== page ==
15-year-old Linux kernel bugs let attackers gain root privileges

Three vulnerabilities found in the iSCSI subsystem of the Linux kernel could allow local attackers with basic user privileges to gain root privileges on unpatched Linux systems.

These security bugs can only be exploited locally, which means that potential attackers will have to gain access to vulnerable devices by exploiting another vulnerability or using an alternative attack vector.

The 15-year old Linux kernel bugs

GRIMM researchers discovered the bugs 15 years after they were introduced in 2006 when the iSCSI kernel subsystem was being developed.

According to GRIMM security researcher Adam Nichols, the flaws affect all Linux distributions, but luckily, the vulnerable scsi_transport_iscsi kernel module is not loaded by default.

However, depending on the Linux distribution attackers might target, the module can be loaded and exploited for privilege escalation.

“The Linux kernel loads modules either because new hardware is detected or because a kernel function detects that a module is missing,” Nichols said.

“The latter implicit autoload case is more likely to be abused and is easily triggered by an attacker, enabling them to increase the attack surface of the kernel.”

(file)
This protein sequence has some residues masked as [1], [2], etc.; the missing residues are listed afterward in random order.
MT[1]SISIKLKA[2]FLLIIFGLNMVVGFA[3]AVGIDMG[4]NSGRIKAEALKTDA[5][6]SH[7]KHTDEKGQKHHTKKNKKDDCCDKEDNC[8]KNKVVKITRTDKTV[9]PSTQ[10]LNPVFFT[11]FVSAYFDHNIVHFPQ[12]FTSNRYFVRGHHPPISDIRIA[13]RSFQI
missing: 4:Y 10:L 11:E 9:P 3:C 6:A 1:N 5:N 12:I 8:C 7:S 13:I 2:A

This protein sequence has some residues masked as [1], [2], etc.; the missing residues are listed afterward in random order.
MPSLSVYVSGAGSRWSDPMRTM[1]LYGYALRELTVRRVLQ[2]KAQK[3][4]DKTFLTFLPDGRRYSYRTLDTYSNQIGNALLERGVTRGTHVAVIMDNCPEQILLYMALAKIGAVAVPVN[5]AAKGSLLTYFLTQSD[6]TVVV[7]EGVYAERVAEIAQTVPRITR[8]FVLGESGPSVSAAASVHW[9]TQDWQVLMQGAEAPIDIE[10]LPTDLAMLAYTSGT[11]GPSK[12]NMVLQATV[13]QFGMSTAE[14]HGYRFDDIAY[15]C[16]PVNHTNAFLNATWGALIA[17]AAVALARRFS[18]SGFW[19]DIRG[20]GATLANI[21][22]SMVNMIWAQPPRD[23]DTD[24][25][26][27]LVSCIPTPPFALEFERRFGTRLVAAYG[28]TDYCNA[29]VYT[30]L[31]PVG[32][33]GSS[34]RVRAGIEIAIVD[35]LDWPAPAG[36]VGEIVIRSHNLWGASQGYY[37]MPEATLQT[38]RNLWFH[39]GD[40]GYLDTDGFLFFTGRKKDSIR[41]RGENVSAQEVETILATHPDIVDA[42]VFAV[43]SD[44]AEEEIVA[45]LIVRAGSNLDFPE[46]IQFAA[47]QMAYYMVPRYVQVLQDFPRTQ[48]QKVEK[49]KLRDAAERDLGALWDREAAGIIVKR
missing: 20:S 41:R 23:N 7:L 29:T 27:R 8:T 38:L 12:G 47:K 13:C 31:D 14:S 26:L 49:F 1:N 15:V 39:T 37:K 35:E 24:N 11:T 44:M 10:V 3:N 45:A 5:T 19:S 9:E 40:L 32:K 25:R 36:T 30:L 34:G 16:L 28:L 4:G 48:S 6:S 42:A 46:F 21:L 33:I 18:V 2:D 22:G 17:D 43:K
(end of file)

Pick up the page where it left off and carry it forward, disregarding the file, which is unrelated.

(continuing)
Impact flowchart
Impact flowchart (GRIMM)

“On CentOS 8, RHEL 8, and Fedora systems, unprivileged users can automatically load the required modules if the rdma-core package is installed,” Nichols added.

“On Debian and Ubuntu systems, the rdma-core package will only automatically load the two required kernel modules if the RDMA hardware is available. As such, the vulnerability is much more limited in scope.”

Gaining root privileges via KASLR bypass

Attackers can abuse the bugs to bypass exploit-blocking security features such as Kernel Address Space Layout Randomization (KASLR), Supervisor Mode Execution Protection (SMEP), Supervisor Mode Access Prevention (SMAP), and Kernel Page-Table Isolation (KPTI). 

The three vulnerabilities can lead to local elevation of privileges, information leaks, and denials of service:

  • CVE-2021-27365: heap buffer overflow (Local Privilege Escalation, Information Leak, Denial of Service)
  • CVE-2021-27363: kernel pointer leak (Information Leak)
  • CVE-2021-27364: out-of-bounds read (Information Leak, Denial of Service)

All three vulnerabilities are patched as of 5.11.4, 5.10.21, 5.4.103, 4.19.179, 4.14.224, 4.9.260, and 4.4.260, and patches became available in mainline Linux kernel on March 7th. No patches will be released for EOL unsupported kernels versions like 3.x and 2.6.23.

If you have already installed one of the Linux kernel versions, your device can’t be compromised in attacks exploiting these bugs.

If you haven’t patched your system, you can use the above diagram to find if your device is vulnerable to exploitation attempts.